- Pending home sales, which measure signed contracts to buy existing homes, fell a wider-than-expected 1.3 percent in April compared to March, according to the National Association of Realtors.
- It was the third lowest level of the past year.
- Weakening affordability is going hand-in-hand with short supply, especially on the lower end of the market.
Potential homebuyers out shopping in April may have been spooked by a sharp rise in mortgage interest rates. Pending home sales, which measure signed contracts to buy existing homes, fell a wider-than-expected 1.3 percent compared to March, according to the National Association of Realtors. It was the third lowest level of the past year.
Pending sales were 2.1 percent lower compared to April of 2017 the fourth straight month showing an annual decline. The Realtors point, again, to the continuing supply crisis in housing today.
“Feedback from Realtors, as well as the underlying sales data, reveal that the demand for buying a home is very robust. Listings are typically going under contract in under a month, and instances of multiple offers are increasingly common and pushing prices higher,” said Lawrence Yun, chief economist for the NAR in a release. “The unfortunate reality for many home shoppers is that reaching the market will remain challenging if supply stays at these dire levels.”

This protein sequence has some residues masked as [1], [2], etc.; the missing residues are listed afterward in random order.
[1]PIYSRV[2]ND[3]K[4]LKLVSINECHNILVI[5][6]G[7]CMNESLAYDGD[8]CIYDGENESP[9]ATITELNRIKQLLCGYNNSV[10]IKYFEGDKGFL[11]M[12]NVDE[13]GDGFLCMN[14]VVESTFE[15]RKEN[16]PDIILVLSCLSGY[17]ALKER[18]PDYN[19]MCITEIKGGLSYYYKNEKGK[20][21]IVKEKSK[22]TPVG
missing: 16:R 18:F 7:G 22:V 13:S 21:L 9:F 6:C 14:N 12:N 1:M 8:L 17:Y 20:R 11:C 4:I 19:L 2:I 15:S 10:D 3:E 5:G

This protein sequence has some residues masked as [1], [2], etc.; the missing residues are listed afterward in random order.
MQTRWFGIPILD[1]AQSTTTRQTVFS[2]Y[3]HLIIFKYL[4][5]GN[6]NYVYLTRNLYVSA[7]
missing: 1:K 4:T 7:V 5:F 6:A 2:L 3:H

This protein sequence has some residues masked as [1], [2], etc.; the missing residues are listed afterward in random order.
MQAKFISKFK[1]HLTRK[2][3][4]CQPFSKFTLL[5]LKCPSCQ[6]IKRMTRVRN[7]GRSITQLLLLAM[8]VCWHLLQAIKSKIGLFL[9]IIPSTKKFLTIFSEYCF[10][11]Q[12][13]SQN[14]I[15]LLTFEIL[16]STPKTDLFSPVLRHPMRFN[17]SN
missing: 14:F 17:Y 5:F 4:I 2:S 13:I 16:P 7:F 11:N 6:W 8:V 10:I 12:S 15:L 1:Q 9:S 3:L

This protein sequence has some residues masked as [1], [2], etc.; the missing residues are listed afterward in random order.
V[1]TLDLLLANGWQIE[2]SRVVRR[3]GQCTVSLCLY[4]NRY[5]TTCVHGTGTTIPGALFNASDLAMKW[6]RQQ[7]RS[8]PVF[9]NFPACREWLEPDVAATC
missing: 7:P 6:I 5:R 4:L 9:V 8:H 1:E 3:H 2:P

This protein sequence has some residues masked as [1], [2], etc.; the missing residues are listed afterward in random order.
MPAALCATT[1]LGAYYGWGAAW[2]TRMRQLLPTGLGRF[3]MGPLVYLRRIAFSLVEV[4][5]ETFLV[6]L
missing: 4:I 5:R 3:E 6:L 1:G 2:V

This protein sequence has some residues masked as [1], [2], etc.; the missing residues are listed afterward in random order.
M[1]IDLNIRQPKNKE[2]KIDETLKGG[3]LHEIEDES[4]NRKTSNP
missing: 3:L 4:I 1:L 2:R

Weakening affordability is going hand-in-hand with short supply, especially on the lower end of the market. As home prices continue to rise, potential buyers have less and less wiggle room in their wallets.
Mortgage rates jumped sharply in April, with the average rate on the popular 30-year fixed hitting its highest level in seven years. Buyers out shopping were having to recalculate their budgets for homes.
Buyers are also seeing higher prices for gas, which, while not a major factor for everyone, may weigh on consumer confidence. Buying a home is usually the largest investment most people ever make, and confidence is therefore key.
“The combination of paying extra at the pump, while also needing to save more for a down payment because of higher rates and home prices, may weigh on the psyche of those looking to buy,” said Yun.
Regionally, pending home sales in the Northeast were unchanged for the month and 2.1 percent lower than one year ago.
In the Midwest, sales decreased 3.2 percent monthly, and were 5.1 percent lower than April 2017.
Pending sales in the South declined 1.0 for April but were 2.7 percent higher than last April. Sales in the West dropped 0.4 percent monthly and were down 4.6 percent annually.